Venice Divided - The Town Hall Meeting On The Bridge Housing Project

There was a Town Hall meeting last night at Westminster Elementary School regarding the proposed Bridge Housing project. A heated mob rudely shouted over each other on both sides of the issue. Most likely shady politicians calmly took the heat. Nothing was resolved.

That could be the whole story right there, but, of course, it isn't. There are so many aspects to the homelessness CRISIS that you really could talk about it all night long - which we almost did. I got there at 4:30 to prepare for shooting the encounter for our upcoming documentary about income inequality and housing in Venice - 90291: Venice Unzipped, and the people of Venice certainly gave us the drama. I stayed until the last person had left, helping someone find their keys in the parking lot, after 11. I heard every word. I was emotionally drained at the end of the night, and frankly, kind of embarrassed. I've never seen my fellow townspeople behave so rudely. I get that it's a hot topic and people feel strongly about it all, but seriously, have some respect. Angry hordes tend to not make much progress, as we all witnessed last night. I truly thought Venice was better than this. But I'm getting ahead of myself. (And by the way, if this is how people act HERE, in "the coolest city in America", famous for its mellow vibes and wide open embrace of all things eclectic, then imagine how gnarly things must get in more conservative areas of the country. If this is how the collective citizenship thinks they can negotiate ANYTHING ... this country is doomed. For real.)

When we got there to set up cameras and stuff, there was already a line of people waiting to get into the auditorium. There were check-in tents and media vans and political booths and refreshment stands and an overflow seating area with a big screen set up that was nearly as big as the space inside. And it was all full. People in Venice CARE about this issue. Whether or not they care about the actual homeless human beings being discussed, which many in the house seemed not to at all. Some wore "Venice Fight Back!" shirts. Some wore "Recall Bonin!" shirts (very popular). Some wore "I walked here, I wasn't bused here!" shirts. ALL were very passionate about their point of view.

Earlier in the day I had met with Bill Attaway, and he told me he was going to this meeting too, and was "just going to listen". I took his lead on that, as I really don't know which side of this particular issue I come down on. I care deeply about the homeless crisis, because I have a lot of empathy in me, but also because, technically, I'M still kind of homeless. I got the boot from another jerk greedy landlord, and still haven't been able to bring myself to want to pay $3,000 a month for a studio with a hot plate. I often think about leaving Venice for this reason, but I think everyone who has ever read one of my stories knows how hard that would be for me to do. So I retain hope that some remaining cool landlord will have mercy and let me remain here, but last night that hope was even further dampened, when I realized so many people (mainly new ones that I don't know from the looks of it) care only about their property values and have never contributed significantly or meaningfully to Venice in any way other than paying their property taxes. There were also long-time residents who are just fed up with all the new encampments and crimes, but they should also be used to a lot of that by now. We've never been Brentwood - nor do we want to be. So many people there last night seemed to lack basic humanity that it was depressing. I'd go so far as to compare it to a disgusting Trump rally. SO rude. But I'm not interested in the problems as much as I am in the SOLUTIONS. Of which very few were offered at last night's mélee.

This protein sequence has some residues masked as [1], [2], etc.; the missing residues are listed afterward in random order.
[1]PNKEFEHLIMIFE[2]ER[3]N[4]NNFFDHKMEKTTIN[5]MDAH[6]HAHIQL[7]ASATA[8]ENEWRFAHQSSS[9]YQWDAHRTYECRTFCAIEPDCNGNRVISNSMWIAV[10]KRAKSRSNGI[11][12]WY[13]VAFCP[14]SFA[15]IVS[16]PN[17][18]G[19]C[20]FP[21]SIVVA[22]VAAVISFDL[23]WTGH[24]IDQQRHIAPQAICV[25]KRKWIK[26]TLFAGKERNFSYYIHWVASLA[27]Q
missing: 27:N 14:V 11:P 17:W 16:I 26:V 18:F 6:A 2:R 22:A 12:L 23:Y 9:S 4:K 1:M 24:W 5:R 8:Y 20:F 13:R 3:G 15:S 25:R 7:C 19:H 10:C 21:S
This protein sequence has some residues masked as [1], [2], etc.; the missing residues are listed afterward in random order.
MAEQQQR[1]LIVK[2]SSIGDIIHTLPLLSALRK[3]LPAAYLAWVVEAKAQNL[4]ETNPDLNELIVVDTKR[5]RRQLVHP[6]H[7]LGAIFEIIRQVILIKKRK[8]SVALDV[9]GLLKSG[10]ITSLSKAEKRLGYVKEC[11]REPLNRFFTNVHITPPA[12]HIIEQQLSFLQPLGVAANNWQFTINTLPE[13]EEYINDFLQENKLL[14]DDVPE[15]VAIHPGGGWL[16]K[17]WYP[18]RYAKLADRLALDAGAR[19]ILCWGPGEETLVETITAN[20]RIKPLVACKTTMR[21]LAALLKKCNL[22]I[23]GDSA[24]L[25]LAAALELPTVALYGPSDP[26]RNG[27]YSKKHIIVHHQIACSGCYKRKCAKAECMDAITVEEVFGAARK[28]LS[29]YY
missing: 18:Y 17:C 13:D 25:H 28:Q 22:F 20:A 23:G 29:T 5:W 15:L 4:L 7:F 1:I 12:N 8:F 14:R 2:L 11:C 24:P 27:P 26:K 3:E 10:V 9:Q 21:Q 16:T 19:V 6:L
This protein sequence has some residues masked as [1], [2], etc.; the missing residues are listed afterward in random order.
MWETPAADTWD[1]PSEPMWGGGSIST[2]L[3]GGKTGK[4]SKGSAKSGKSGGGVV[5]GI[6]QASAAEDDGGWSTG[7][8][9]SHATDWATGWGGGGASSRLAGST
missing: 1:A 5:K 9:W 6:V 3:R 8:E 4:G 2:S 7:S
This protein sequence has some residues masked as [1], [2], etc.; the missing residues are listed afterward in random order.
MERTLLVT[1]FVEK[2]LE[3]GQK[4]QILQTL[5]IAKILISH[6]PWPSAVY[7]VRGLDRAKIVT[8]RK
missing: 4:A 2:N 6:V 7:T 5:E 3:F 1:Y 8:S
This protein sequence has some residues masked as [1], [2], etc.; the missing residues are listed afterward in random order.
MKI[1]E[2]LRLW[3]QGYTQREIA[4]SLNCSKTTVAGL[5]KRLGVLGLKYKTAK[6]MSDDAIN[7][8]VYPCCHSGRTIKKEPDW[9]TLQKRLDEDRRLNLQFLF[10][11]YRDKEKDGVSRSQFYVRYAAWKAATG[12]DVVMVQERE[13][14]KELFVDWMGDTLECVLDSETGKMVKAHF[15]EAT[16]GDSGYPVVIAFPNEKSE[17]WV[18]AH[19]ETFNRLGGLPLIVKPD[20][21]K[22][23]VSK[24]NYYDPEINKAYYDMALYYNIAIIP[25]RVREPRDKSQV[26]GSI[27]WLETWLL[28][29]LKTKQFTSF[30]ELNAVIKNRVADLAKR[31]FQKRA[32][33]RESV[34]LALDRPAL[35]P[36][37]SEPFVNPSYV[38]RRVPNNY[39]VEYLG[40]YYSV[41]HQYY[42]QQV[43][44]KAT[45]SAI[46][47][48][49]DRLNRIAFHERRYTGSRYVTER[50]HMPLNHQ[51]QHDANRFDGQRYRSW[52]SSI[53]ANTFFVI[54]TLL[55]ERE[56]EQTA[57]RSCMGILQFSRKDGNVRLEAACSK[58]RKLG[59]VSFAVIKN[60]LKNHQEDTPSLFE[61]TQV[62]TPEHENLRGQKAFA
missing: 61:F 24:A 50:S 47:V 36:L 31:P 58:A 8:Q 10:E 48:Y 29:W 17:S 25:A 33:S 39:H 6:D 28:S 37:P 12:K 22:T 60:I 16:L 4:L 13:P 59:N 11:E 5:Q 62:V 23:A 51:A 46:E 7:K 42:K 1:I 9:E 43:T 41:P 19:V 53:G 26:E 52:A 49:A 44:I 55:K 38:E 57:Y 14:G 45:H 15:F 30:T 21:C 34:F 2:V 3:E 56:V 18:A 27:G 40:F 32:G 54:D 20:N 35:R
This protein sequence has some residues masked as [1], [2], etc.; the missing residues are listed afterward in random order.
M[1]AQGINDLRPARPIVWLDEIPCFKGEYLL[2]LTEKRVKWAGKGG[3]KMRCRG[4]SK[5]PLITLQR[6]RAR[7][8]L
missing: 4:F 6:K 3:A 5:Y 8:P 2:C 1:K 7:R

The thing was supposed to start at 6 p.m., but it's always Venice Standard Time, so at 6:30, there was only a room getting hotter, both literally and figuratively (In fact, "TURN ON THE A.C.!" was one of the most well-received chants of the night, with Garcetti cracking, "See, we can agree!"). A banner that garnered applause when it was unfurled read, "Venice - Where human poop and needles are part of the fun!" Finally, the moderator, Alex Cohen of Spectrum News, came up to explain the meeting's rules (which were fully ignored), and introduce Los Angeles Mayor, Eric Garcetti, Councilman for District 11, Mike Bonin (who was greeted by chants of "Recall Bonin!" and was consistently booed all night), and LAPD Police Chief, Michel Moore. The atmosphere was hostile from the outset, and chants of "Venice Says No!" (with yells of "YES!" in the pause) drowned out the intro.

Both Garcetti and Bonin gave little speeches that were constantly interrupted by shouts of "LIES!" and still more BOOOOOs. Garcetti had a little slide show that broke down the homelessness issue into three parts: Trauma, Economic, and Health. That was just about the only time the real roots of the problem were addressed - again, with no solutions. Bonin said "Doing nothing is not an option," which is true, but it seems like no one is going to be able to agree on what the something that should be done is. The ONLY solutions I heard all night (Because the Bridge project is not a solution. It is merely a small attempt to stanch the bleeding temporarily.) were to turn the lot into a home for Venice's senior citizens who are being priced out after living here all their lives, and to build a tent type city in a parking lot at Dockweiler Beach, away from everyone. People brought up that Venice is now a "Containment City", but that tent city idea sounds a bit like an internment camp. And that's not who we are. But it was an attempt at a solution, which hardly anyone else could offer. They just shouted.